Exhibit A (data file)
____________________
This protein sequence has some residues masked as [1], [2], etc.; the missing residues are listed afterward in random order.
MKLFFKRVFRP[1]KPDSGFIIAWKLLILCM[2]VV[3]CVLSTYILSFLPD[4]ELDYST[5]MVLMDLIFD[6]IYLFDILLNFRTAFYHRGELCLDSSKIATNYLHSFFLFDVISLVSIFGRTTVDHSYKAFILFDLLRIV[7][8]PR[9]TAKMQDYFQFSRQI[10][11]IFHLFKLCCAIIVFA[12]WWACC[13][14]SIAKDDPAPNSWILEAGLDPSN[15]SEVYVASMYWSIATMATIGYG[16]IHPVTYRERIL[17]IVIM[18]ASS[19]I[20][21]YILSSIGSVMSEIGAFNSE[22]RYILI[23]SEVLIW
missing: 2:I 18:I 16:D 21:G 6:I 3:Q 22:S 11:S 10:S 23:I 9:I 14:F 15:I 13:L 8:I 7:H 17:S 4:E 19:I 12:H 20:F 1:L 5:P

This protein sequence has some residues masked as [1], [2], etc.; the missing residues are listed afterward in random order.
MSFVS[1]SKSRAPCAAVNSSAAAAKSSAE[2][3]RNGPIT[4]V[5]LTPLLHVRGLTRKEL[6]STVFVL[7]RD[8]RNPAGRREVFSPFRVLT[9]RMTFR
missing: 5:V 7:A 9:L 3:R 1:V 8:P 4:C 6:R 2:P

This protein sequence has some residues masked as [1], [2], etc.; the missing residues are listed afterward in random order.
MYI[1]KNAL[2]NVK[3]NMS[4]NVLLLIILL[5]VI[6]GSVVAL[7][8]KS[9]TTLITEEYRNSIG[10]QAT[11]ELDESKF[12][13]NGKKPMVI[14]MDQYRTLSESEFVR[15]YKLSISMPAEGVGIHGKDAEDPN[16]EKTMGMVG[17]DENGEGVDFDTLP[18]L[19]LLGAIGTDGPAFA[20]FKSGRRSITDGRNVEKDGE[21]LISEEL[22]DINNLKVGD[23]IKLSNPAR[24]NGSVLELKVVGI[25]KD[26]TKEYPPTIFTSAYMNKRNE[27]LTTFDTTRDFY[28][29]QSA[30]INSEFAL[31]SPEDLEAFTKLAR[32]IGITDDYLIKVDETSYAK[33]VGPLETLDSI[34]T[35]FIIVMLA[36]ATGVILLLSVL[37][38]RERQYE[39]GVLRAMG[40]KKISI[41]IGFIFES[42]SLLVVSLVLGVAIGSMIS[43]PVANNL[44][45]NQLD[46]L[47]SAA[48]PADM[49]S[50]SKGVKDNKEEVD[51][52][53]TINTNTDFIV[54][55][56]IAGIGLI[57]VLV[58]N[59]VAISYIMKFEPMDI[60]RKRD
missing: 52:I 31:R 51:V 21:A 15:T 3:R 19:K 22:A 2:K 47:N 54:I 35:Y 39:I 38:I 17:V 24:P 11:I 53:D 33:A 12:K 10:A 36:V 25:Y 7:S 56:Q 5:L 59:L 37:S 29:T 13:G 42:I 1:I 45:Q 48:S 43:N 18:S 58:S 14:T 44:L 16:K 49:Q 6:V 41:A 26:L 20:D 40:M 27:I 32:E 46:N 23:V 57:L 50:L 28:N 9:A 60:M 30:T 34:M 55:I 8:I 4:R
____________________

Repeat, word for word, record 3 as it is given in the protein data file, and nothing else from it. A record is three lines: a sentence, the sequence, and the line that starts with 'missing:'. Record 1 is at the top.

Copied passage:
This protein sequence has some residues masked as [1], [2], etc.; the missing residues are listed afterward in random order.
MYI[1]KNAL[2]NVK[3]NMS[4]NVLLLIILL[5]VI[6]GSVVAL[7][8]KS[9]TTLITEEYRNSIG[10]QAT[11]ELDESKF[12][13]NGKKPMVI[14]MDQYRTLSESEFVR[15]YKLSISMPAEGVGIHGKDAEDPN[16]EKTMGMVG[17]DENGEGVDFDTLP[18]L[19]LLGAIGTDGPAFA[20]FKSGRRSITDGRNVEKDGE[21]LISEEL[22]DINNLKVGD[23]IKLSNPAR[24]NGSVLELKVVGI[25]KD[26]TKEYPPTIFTSAYMNKRNE[27]LTTFDTTRDFY[28][29]QSA[30]INSEFAL[31]SPEDLEAFTKLAR[32]IGITDDYLIKVDETSYAK[33]VGPLETLDSI[34]T[35]FIIVMLA[36]ATGVILLLSVL[37][38]RERQYE[39]GVLRAMG[40]KKISI[41]IGFIFES[42]SLLVVSLVLGVAIGSMIS[43]PVANNL[44][45]NQLD[46]L[47]SAA[48]PADM[49]S[50]SKGVKDNKEEVD[51][52][53]TINTNTDFIV[54][55][56]IAGIGLI[57]VLV[58]N[59]VAISYIMKFEPMDI[60]RKRD
missing: 52:I 31:R 51:V 21:A 15:T 3:R 19:K 22:A 2:K 47:N 54:I 35:Y 39:I 38:I 17:V 24:P 11:I 53:D 33:A 12:K 10:A 36:V 25:Y 7:S 56:Q 5:L 59:L 37:S 29:T 13:G 42:I 1:I 45:Q 48:S 43:N 18:S 58:S 14:T 44:L 16:K 49:Q 6:V 41:A 26:L 20:D 40:M 27:I 32:E 46:N 23:V 57:L 50:L 28:N 9:A 60:M 30:T 34:M 55:I 8:I 4:R